A new report [PDF] issued by the Drug Policy Alliance shows from 2002 to 2012 the NYPD has spent at least one million hours arresting and processing low-level marijuana arrests. The amount of manpower expended to prosecute the possession of a substance that was essentially decriminalized in 1977 is all the more shocking when you consider that the NYPD has been drastically cutting its number of uniformed personnel since 2002: the year Bloomberg took office, 37,000 officers were on patrol. Next year, the size of the force will dip to a 21 year-low, at 34,500. It's almost as if officers had to arrest or cite a certain number of people every month, or something.

The report was created at the behest of the New York City Council and the New York State Legislature. It includes a litany of quotes from experts, professors, and journalists, but here's the most depressing, courtesy of former Minneapolis Chief of Police and Bronx police commander Anthony Bouza:

New York City’s current marijuana arrests are exactly analogous to the roundup of gays in the 1950s and 1960s that Mayor Lindsay stopped. And the offenses represent exactly the same level of risk to the public. Making marijuana arrests a priority is a waste of police resources and does not reduce street violence. Illegal, trivial, meaningless arrests undermine confidence in the justice system and corrupt the enforcers.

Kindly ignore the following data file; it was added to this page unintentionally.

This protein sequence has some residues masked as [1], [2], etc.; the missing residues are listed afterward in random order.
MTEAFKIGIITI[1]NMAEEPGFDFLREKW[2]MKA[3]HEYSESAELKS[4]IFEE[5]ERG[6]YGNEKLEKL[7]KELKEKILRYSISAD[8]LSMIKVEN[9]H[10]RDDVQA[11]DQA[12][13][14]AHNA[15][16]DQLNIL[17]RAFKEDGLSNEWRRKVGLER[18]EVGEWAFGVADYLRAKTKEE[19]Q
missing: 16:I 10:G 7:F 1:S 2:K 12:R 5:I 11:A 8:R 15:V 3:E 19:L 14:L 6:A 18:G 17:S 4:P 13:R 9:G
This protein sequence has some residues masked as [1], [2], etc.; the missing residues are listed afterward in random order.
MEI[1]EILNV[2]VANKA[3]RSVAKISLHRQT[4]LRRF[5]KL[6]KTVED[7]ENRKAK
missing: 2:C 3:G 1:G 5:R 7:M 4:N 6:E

At a hearing before the City Council Public Safety committee last week, NYPD Commissioner Ray Kelly was asked if the NYPD continues to arrest people who display marijuana in public view at the request of a police officer: "No. We put that out as internal policy." Kelly noted that overall, marijuana arrests are going down, which is true. Last year saw a drop of 22%.

The authors of the study stress that the numbers are conservative. As wasteful as one million hours are, the 440,000 people who were arrested for minor marijuana possession between 2002 and 2012 (most of them black or brown) spent at least five million hours in police custody. Thankfully, broader decriminalization measures could alleviate the issue very soon.